Nova Scotia Offers to Pay Annie Leibovitz $2 Million So a Local Museum Can Show Her Photos

A payment dispute has stalled a planned show of the photographer's work at Art Gallery of Nova Scotia.

American photographer Annie Leibovitz. Photo LUDOVIC MARIN/AFP/Getty Images.

Nova Scotia really wants its beleaguered Annie Leibovitz’s exhibition to go forward—and the Canadian province is willing to pony up big bucks to make it happen, apparently. To jumpstart plans for the show—which have been stalled by a financial dispute—the local government is ready to pay the towering photographer a cool $2 million to bring her works north of the border.

Plans for the show reportedly broke down over a payment dispute between Leibovitz and the wealthy Mintz family. The Canadian family hoped to get a tax break after buying 2,000 photos from the photographer and donating them to the Art Gallery of Nova Scotia just two days later. The images included some of Leibovitz’s most career-defining images, including a nude and pregnant Demi Moore, Queen Elizabeth II, and a nude portrait of John Lennon and Yoko Ono.

But a federal board refused to certify the photos because they lacked “outstanding significance and national importance.” And without the tax break, the family was unable to pay the agreed $4.75 million fee for the works. (Under the sale agreement, the second payment was contingent on the works receiving certification.) The family’s valuation of the prints, which was four times higher than the purchase price, may have been a stumbling block: If the board had approved the donation, the family would have received a tax credit far higher than the price they paid for the prints.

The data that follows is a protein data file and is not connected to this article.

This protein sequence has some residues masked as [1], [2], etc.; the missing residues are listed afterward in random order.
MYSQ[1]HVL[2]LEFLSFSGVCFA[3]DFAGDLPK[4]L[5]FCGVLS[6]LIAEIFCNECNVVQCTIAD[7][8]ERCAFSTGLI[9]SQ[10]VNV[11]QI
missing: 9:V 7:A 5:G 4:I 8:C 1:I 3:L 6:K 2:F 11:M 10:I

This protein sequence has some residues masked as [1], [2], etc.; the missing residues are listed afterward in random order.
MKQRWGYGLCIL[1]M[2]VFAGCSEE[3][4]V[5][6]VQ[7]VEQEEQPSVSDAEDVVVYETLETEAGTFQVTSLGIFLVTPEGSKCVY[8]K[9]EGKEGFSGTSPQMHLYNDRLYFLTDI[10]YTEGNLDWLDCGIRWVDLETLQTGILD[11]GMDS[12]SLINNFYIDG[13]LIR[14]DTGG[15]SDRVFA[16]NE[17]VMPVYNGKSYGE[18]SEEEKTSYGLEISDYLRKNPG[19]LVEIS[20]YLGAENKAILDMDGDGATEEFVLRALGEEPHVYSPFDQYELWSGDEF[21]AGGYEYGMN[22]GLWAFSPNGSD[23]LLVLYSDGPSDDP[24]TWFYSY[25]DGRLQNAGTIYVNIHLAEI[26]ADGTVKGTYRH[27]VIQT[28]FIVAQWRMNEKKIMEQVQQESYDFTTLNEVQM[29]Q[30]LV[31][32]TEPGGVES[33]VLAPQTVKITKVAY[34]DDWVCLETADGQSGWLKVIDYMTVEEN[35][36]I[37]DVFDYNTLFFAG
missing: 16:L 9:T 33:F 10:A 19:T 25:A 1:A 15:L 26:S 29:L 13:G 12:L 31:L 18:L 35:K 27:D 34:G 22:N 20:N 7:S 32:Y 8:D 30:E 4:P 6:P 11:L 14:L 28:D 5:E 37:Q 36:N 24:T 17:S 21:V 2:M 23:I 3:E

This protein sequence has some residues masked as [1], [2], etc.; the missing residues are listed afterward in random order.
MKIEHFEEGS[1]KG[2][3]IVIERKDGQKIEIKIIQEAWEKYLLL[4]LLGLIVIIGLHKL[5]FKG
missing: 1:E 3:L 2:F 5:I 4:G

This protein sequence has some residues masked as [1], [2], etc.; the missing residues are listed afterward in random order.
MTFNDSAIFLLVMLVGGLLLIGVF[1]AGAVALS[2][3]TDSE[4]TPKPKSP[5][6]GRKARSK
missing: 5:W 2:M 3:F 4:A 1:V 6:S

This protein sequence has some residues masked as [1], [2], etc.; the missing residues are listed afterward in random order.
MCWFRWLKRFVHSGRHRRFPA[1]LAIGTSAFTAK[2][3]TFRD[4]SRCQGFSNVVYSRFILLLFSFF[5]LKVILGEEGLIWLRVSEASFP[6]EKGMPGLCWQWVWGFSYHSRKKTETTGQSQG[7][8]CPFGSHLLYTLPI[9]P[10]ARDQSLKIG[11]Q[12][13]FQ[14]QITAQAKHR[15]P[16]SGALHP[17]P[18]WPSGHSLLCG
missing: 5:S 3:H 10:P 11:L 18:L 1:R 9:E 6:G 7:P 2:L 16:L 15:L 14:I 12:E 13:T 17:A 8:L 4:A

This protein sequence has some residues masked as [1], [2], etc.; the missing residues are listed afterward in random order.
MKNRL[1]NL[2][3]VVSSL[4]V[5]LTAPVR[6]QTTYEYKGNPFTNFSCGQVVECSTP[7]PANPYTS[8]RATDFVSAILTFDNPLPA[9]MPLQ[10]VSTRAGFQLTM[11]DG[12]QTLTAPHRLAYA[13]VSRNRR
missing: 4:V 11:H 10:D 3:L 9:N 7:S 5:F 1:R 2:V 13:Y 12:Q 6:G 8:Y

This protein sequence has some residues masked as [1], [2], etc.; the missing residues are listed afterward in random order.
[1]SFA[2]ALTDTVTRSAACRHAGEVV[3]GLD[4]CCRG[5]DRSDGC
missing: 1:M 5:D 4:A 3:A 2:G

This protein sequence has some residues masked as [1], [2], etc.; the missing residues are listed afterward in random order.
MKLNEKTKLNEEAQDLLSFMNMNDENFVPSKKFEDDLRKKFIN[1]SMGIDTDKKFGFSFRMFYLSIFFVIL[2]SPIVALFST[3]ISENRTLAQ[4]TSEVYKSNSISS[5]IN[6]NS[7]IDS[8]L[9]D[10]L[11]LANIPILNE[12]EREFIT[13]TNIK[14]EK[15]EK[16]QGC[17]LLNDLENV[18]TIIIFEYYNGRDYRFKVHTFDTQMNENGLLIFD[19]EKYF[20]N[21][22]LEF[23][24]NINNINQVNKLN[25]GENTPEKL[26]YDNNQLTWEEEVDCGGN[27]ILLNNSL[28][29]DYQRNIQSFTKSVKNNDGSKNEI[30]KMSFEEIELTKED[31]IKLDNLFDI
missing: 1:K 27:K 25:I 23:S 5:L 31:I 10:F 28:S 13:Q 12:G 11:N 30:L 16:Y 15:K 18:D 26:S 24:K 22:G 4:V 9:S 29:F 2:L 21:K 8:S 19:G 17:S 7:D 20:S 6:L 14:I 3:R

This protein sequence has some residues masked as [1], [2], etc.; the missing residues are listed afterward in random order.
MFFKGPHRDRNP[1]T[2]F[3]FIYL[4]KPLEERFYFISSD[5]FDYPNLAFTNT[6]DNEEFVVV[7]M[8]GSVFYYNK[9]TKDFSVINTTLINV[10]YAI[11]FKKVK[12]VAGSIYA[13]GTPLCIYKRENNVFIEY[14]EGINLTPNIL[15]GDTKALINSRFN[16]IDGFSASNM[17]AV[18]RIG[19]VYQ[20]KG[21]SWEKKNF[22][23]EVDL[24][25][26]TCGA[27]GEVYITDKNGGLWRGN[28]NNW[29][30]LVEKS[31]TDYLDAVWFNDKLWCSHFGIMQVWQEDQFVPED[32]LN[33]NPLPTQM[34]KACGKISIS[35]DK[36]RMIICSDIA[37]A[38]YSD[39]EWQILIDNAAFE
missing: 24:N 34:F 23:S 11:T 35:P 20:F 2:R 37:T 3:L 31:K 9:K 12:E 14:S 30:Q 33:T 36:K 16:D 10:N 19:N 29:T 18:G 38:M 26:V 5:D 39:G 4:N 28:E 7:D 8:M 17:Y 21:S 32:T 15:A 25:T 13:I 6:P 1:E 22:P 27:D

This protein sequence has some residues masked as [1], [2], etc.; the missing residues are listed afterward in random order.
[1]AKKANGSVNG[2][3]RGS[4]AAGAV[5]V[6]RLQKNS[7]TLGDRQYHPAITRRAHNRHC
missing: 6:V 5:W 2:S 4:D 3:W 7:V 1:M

In a bid to end the stalemate, the Nova Scotian government offered on Wednesday to pay the remaining $2.3 million to the photographer to convince her to show her work in the show, according to a CBC report. Although the art gallery owns the works, the museum can’t show them without Liebovitz’s permission because she remains the copyright holder.

Culture minister Leo Glavine insists that an exhibition by an artist of Leibovitz’s caliber is certain to focus significant international attention on Nova Scotia. “I think again there is great opportunity and immense potential to have her works displayed here at the Art Gallery…” he said. “We know there would be interest well beyond the borders of our province for her work.”

Whether the promise of “international attention” and $2.3 million will enough to convince Leibovitz to show her works in the province remains to be seen.


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